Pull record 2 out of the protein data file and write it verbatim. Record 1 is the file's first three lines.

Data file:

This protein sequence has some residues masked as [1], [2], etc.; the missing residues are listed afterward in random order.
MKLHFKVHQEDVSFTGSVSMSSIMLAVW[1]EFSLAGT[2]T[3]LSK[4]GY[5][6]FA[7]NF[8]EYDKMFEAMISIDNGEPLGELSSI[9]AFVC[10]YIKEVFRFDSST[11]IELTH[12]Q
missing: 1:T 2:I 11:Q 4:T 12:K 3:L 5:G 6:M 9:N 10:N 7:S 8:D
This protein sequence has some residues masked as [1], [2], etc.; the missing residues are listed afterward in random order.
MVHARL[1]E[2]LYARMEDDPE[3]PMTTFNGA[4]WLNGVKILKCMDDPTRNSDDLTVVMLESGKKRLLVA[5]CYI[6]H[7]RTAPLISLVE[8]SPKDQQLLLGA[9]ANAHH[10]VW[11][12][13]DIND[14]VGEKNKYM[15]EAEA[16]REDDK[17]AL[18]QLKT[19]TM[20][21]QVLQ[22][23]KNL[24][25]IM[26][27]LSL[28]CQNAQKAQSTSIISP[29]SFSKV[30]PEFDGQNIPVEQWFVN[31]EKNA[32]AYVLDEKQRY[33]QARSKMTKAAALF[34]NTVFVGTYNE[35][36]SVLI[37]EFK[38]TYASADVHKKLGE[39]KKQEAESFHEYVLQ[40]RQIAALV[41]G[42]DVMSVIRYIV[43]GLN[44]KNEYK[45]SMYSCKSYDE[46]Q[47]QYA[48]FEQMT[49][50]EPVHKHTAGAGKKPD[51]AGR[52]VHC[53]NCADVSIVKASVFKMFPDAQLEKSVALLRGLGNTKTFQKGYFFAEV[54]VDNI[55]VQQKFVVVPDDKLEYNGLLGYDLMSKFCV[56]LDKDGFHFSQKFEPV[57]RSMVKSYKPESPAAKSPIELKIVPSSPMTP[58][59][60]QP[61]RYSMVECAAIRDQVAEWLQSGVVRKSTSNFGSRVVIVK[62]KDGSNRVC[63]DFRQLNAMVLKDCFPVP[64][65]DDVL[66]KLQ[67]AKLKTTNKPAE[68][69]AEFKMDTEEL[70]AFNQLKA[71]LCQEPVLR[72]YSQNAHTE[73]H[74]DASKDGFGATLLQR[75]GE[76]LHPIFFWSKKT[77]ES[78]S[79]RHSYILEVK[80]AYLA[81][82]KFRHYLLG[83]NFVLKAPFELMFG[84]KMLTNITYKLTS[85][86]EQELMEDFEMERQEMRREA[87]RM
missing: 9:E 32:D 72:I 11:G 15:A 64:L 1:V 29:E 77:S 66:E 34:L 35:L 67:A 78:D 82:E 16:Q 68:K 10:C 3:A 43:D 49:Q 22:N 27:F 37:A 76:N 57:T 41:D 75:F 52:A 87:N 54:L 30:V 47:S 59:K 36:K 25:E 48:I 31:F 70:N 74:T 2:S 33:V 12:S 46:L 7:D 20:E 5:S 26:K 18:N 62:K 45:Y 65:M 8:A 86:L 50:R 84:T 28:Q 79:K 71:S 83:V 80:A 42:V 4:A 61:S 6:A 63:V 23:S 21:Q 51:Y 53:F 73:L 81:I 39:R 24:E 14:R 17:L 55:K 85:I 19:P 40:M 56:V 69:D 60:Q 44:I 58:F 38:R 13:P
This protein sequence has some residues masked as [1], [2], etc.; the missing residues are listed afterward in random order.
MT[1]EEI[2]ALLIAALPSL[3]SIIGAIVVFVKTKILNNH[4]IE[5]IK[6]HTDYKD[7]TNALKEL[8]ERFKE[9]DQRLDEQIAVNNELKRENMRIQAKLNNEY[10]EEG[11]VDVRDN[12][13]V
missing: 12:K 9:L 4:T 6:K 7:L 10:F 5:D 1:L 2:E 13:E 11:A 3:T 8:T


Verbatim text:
This protein sequence has some residues masked as [1], [2], etc.; the missing residues are listed afterward in random order.
MVHARL[1]E[2]LYARMEDDPE[3]PMTTFNGA[4]WLNGVKILKCMDDPTRNSDDLTVVMLESGKKRLLVA[5]CYI[6]H[7]RTAPLISLVE[8]SPKDQQLLLGA[9]ANAHH[10]VW[11][12][13]DIND[14]VGEKNKYM[15]EAEA[16]REDDK[17]AL[18]QLKT[19]TM[20][21]QVLQ[22][23]KNL[24][25]IM[26][27]LSL[28]CQNAQKAQSTSIISP[29]SFSKV[30]PEFDGQNIPVEQWFVN[31]EKNA[32]AYVLDEKQRY[33]QARSKMTKAAALF[34]NTVFVGTYNE[35][36]SVLI[37]EFK[38]TYASADVHKKLGE[39]KKQEAESFHEYVLQ[40]RQIAALV[41]G[42]DVMSVIRYIV[43]GLN[44]KNEYK[45]SMYSCKSYDE[46]Q[47]QYA[48]FEQMT[49][50]EPVHKHTAGAGKKPD[51]AGR[52]VHC[53]NCADVSIVKASVFKMFPDAQLEKSVALLRGLGNTKTFQKGYFFAEV[54]VDNI[55]VQQKFVVVPDDKLEYNGLLGYDLMSKFCV[56]LDKDGFHFSQKFEPV[57]RSMVKSYKPESPAAKSPIELKIVPSSPMTP[58][59][60]QP[61]RYSMVECAAIRDQVAEWLQSGVVRKSTSNFGSRVVIVK[62]KDGSNRVC[63]DFRQLNAMVLKDCFPVP[64][65]DDVL[66]KLQ[67]AKLKTTNKPAE[68][69]AEFKMDTEEL[70]AFNQLKA[71]LCQEPVLR[72]YSQNAHTE[73]H[74]DASKDGFGATLLQR[75]GE[76]LHPIFFWSKKT[77]ES[78]S[79]RHSYILEVK[80]AYLA[81][82]KFRHYLLG[83]NFVLKAPFELMFG[84]KMLTNITYKLTS[85][86]EQELMEDFEMERQEMRREA[87]RM
missing: 9:E 32:D 72:I 11:G 15:A 64:L 1:V 29:E 77:S 66:E 34:L 35:L 67:A 78:D 82:E 16:Q 68:K 10:C 3:A 43:D 49:Q 22:N 27:F 37:A 76:N 57:T 41:D 75:F 52:A 87:N 54:L 30:V 47:S 59:K 36:K 25:E 48:I 31:F 70:N 74:T 2:S 33:V 12:S 46:L 7:D 20:E 5:S 26:K 18:N 62:K 45:Y 65:M 8:A 86:L 50:R 84:T 28:Q 79:K 71:S 83:V 80:A 42:V 4:A 61:S 6:A 63:V 23:S 21:Q 51:Y 53:F 73:L 81:I 39:R 24:E 14:R 17:L 55:K 85:I 19:P 40:M 56:V 69:D 60:Q 44:I 58:F 38:R 13:P